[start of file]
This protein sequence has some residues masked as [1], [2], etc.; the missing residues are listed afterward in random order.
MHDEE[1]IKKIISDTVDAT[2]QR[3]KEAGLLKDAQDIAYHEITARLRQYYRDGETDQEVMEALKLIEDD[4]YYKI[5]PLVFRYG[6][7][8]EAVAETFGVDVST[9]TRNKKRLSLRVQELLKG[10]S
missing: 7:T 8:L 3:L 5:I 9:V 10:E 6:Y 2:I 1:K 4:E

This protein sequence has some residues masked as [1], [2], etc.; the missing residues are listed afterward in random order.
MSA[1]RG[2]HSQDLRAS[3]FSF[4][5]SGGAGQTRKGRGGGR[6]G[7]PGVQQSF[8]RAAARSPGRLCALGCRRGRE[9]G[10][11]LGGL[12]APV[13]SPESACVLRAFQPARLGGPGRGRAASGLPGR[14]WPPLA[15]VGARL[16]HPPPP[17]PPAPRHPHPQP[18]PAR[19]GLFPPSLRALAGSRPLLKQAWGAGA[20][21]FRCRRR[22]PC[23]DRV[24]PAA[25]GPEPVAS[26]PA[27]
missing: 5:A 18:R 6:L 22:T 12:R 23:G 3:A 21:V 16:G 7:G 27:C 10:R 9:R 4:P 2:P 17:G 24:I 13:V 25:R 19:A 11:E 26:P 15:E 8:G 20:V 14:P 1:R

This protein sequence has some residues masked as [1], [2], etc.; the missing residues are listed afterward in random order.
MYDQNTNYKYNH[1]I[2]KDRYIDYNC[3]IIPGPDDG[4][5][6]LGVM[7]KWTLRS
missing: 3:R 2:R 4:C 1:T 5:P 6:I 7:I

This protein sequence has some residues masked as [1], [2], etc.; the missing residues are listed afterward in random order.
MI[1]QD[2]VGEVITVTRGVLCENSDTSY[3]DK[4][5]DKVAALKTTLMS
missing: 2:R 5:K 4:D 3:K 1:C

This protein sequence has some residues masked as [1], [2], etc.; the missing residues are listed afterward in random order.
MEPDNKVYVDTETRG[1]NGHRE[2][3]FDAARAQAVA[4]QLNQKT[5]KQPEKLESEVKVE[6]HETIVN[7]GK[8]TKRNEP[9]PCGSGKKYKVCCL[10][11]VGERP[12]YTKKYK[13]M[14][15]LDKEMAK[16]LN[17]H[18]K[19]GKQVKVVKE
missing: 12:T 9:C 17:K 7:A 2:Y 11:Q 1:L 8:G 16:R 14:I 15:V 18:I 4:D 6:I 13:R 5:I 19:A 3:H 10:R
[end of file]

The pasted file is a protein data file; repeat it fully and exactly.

This protein sequence has some residues masked as [1], [2], etc.; the missing residues are listed afterward in random order.
MHDEE[1]IKKIISDTVDAT[2]QR[3]KEAGLLKDAQDIAYHEITARLRQYYRDGETDQEVMEALKLIEDD[4]YYKI[5]PLVFRYG[6][7][8]EAVAETFGVDVST[9]TRNKKRLSLRVQELLKG[10]S
missing: 7:T 8:L 3:L 5:I 9:V 10:E 6:Y 2:I 1:K 4:E

This protein sequence has some residues masked as [1], [2], etc.; the missing residues are listed afterward in random order.
MSA[1]RG[2]HSQDLRAS[3]FSF[4][5]SGGAGQTRKGRGGGR[6]G[7]PGVQQSF[8]RAAARSPGRLCALGCRRGRE[9]G[10][11]LGGL[12]APV[13]SPESACVLRAFQPARLGGPGRGRAASGLPGR[14]WPPLA[15]VGARL[16]HPPPP[17]PPAPRHPHPQP[18]PAR[19]GLFPPSLRALAGSRPLLKQAWGAGA[20][21]FRCRRR[22]PC[23]DRV[24]PAA[25]GPEPVAS[26]PA[27]
missing: 5:A 18:R 6:L 22:T 12:R 23:G 3:A 21:V 16:G 7:G 27:C 10:R 9:R 4:P 2:P 17:G 24:I 13:V 25:R 19:A 11:E 26:P 15:E 8:G 20:V 14:P 1:R

This protein sequence has some residues masked as [1], [2], etc.; the missing residues are listed afterward in random order.
MYDQNTNYKYNH[1]I[2]KDRYIDYNC[3]IIPGPDDG[4][5][6]LGVM[7]KWTLRS
missing: 3:R 2:R 4:C 1:T 5:P 6:I 7:I

This protein sequence has some residues masked as [1], [2], etc.; the missing residues are listed afterward in random order.
MI[1]QD[2]VGEVITVTRGVLCENSDTSY[3]DK[4][5]DKVAALKTTLMS
missing: 2:R 5:K 4:D 3:K 1:C

This protein sequence has some residues masked as [1], [2], etc.; the missing residues are listed afterward in random order.
MEPDNKVYVDTETRG[1]NGHRE[2][3]FDAARAQAVA[4]QLNQKT[5]KQPEKLESEVKVE[6]HETIVN[7]GK[8]TKRNEP[9]PCGSGKKYKVCCL[10][11]VGERP[12]YTKKYK[13]M[14][15]LDKEMAK[16]LN[17]H[18]K[19]GKQVKVVKE
missing: 12:T 9:C 17:K 7:A 2:Y 11:Q 1:L 8:G 16:R 14:I 15:V 18:I 4:D 6:I 13:R 5:I 19:A 3:H 10:R